New Hampshire law imposes a duty on a broker who has a conflict of interest relating to the transaction to make a full disclosure of “ ‘all facts which the agent knows or should know would reasonably affect the principal's judgment.’ ”  Reinhold v. Mallery, 135 N.H. 31, 599 A.2d 126, 129 (1991) (quoting Restatement (Second) of Agency § 390).   In this case, there is no allegation whatever that Boulos was acting for his own account or had any other conflict of interest.

The only authority Wainwright presents for its position states that a broker must disclose “all facts which are or may be material to the matter ․ or which might affect the principal's rights and interests or influence his action.”   12 Am.Jur.2d Brokers § 89 (1964), cited in Reinhold, 599 A.2d at 129.   We assume for the sake of argument that a New Hampshire court would follow that rule even where the broker has no conflict of interest.

 The trial court expressly, and supportably, found that Boulos “provided Wainwright with all relevant information.”   We hold that the judge did not clearly err in its fact-bound determination that the unexecuted contract was not relevant.   See Juno SRL v. S/V Endeavour, 58 F.3d 1, 4 (1st Cir.1995) (explaining that clearly erroneous standard applies to findings of fact, as well as mixed questions of law and fact, unless the latter are based on mistaken impression of applicable legal principles).   The district court's finding that Wainwright had intended to sell all the real and personal property for $1.1 million was supported by the evidence.   Thus, Wainwright and Khanna were actually in agreement about the intended purchase price, and the unexecuted agreement could not have alerted Wainwright to any problems or confusion.   Therefore, we agree with the district court that the unexecuted contract was not relevant to the transaction, in that it would not have influenced Wainwright's actions or affected its judgment.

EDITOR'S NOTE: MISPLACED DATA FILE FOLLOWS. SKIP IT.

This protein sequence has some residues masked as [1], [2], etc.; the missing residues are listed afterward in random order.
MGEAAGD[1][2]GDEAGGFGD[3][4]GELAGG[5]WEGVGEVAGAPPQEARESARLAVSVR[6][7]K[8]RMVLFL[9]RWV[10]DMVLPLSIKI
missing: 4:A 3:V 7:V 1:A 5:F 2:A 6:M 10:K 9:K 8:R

Accordingly, we affirm the district court's ruling that Wainwright failed to prove negligence or any other breach of fiduciary duty on the part of Boulos.

B. The Award of Commission to Boulos

Wainwright makes two arguments in challenging the award of a $65,460 commission to Boulos:  (1) Boulos must forfeit his commission because he breached his fiduciary duty to his client, Wainwright;  and (2) Boulos is entitled to a commission on the sale of only the real property, and not the personal property included in the sale.   We also consider Wainwright's enigmatic argument that there was no valid purchase and sale agreement, and thus (we assume the argument goes), there can be no commission award to Boulos.